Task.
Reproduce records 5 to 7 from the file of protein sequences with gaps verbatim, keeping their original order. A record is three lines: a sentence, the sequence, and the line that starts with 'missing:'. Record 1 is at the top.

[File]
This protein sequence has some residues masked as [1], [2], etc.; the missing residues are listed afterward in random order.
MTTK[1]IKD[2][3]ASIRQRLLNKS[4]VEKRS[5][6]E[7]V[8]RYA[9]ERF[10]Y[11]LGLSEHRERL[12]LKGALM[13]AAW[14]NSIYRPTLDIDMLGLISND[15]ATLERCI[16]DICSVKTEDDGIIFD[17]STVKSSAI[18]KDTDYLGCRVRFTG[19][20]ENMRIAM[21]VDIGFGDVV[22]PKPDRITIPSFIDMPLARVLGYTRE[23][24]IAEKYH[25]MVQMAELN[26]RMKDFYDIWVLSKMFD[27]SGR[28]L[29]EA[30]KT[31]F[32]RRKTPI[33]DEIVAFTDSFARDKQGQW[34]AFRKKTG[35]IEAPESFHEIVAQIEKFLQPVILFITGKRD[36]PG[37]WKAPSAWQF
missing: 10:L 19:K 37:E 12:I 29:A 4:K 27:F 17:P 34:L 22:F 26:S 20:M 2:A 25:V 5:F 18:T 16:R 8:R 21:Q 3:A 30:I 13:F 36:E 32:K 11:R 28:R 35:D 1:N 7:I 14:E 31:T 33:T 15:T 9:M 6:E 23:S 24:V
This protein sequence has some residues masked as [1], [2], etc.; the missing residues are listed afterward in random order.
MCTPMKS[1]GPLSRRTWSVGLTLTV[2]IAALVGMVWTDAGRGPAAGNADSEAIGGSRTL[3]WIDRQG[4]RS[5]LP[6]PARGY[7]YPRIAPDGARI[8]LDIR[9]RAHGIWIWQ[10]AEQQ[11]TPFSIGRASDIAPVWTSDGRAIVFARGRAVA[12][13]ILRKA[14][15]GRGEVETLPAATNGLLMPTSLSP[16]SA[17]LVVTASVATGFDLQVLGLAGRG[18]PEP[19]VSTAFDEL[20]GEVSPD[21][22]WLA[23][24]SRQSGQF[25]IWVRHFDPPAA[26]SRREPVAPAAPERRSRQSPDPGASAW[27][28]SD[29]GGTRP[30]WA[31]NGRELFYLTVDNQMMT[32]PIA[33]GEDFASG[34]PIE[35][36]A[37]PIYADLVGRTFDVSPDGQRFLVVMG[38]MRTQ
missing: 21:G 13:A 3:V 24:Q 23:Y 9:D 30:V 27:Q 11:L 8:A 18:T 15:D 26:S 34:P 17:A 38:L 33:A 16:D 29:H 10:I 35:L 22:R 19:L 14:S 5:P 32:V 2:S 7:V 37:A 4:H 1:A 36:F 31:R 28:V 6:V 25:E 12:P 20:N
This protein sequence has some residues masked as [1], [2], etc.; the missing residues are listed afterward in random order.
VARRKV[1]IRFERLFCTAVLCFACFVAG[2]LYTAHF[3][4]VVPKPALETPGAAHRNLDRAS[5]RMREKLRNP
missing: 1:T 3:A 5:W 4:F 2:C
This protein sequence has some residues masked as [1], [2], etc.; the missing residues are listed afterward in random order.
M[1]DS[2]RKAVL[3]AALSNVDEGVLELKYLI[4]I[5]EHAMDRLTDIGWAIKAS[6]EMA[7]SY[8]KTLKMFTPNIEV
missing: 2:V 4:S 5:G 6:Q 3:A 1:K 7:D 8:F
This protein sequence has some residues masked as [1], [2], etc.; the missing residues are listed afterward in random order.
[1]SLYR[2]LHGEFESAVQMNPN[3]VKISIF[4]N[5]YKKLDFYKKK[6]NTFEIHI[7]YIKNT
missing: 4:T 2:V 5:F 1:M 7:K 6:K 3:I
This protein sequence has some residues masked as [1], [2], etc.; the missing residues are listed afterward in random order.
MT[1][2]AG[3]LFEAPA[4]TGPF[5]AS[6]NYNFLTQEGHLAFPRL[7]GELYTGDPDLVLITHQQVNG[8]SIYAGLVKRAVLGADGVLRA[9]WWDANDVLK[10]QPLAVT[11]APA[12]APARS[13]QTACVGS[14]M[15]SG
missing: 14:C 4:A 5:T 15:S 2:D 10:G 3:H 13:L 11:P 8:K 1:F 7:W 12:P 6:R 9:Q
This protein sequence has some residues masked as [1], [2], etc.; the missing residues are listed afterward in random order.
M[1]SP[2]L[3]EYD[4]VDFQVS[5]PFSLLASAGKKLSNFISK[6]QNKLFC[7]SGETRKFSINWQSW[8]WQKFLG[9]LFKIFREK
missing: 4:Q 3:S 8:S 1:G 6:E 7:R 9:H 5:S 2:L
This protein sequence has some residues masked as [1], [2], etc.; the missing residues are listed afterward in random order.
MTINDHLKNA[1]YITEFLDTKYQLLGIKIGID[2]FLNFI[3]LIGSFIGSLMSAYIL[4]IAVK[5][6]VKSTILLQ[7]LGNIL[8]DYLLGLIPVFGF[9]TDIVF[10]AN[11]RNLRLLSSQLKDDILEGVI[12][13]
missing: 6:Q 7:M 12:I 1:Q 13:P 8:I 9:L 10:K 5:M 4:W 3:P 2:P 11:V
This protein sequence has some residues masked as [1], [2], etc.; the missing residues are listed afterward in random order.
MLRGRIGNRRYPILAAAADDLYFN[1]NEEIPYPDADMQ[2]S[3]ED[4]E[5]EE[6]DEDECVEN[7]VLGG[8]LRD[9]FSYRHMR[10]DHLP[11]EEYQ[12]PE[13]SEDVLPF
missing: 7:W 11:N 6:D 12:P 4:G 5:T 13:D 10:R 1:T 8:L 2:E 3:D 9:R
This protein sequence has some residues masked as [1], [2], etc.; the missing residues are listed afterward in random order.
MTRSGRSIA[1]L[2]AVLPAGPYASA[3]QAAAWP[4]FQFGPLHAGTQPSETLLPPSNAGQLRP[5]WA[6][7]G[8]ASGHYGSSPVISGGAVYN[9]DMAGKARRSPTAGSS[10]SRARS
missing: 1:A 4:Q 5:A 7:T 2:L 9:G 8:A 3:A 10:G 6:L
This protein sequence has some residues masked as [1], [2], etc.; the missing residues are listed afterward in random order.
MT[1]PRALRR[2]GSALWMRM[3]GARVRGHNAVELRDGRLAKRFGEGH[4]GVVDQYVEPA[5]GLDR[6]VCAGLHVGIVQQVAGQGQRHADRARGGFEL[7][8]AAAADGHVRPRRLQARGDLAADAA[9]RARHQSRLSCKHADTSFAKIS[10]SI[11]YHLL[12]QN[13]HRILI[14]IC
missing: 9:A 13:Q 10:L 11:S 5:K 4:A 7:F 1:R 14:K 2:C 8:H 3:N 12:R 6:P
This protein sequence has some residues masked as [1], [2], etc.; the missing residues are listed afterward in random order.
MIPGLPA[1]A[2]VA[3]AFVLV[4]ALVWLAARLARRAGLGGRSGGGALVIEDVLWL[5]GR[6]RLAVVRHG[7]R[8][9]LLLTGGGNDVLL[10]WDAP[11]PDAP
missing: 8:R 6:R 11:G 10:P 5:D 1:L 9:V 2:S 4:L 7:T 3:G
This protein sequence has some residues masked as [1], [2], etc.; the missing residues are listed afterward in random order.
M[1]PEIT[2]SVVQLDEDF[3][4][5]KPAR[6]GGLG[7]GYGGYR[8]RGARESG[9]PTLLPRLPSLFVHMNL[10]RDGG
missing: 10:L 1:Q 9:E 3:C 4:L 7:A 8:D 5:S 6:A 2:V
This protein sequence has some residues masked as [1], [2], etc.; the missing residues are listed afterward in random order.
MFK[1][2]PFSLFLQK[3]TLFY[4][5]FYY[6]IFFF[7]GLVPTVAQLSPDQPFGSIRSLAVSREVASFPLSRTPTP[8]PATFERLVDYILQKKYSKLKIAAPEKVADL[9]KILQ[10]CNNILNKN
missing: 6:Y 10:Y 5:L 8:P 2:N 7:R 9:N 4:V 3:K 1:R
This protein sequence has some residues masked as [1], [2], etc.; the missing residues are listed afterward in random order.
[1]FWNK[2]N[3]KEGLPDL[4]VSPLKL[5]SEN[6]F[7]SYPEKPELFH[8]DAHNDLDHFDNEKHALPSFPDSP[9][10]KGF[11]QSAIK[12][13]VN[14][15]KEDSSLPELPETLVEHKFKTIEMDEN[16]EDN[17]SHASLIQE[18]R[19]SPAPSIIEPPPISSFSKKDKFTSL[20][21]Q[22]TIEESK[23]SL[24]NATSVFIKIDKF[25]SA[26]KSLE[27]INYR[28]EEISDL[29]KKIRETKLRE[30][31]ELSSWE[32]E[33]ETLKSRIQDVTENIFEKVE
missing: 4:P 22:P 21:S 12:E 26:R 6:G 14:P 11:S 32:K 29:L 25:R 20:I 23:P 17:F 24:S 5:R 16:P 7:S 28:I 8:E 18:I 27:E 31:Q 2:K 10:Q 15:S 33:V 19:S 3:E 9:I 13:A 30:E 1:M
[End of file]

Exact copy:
This protein sequence has some residues masked as [1], [2], etc.; the missing residues are listed afterward in random order.
[1]SLYR[2]LHGEFESAVQMNPN[3]VKISIF[4]N[5]YKKLDFYKKK[6]NTFEIHI[7]YIKNT
missing: 4:T 2:V 5:F 1:M 7:K 6:K 3:I
This protein sequence has some residues masked as [1], [2], etc.; the missing residues are listed afterward in random order.
MT[1][2]AG[3]LFEAPA[4]TGPF[5]AS[6]NYNFLTQEGHLAFPRL[7]GELYTGDPDLVLITHQQVNG[8]SIYAGLVKRAVLGADGVLRA[9]WWDANDVLK[10]QPLAVT[11]APA[12]APARS[13]QTACVGS[14]M[15]SG
missing: 14:C 4:A 5:T 15:S 2:D 10:G 3:H 13:L 11:P 8:K 1:F 7:W 12:P 6:R 9:Q
This protein sequence has some residues masked as [1], [2], etc.; the missing residues are listed afterward in random order.
M[1]SP[2]L[3]EYD[4]VDFQVS[5]PFSLLASAGKKLSNFISK[6]QNKLFC[7]SGETRKFSINWQSW[8]WQKFLG[9]LFKIFREK
missing: 4:Q 3:S 8:S 1:G 6:E 7:R 9:H 5:S 2:L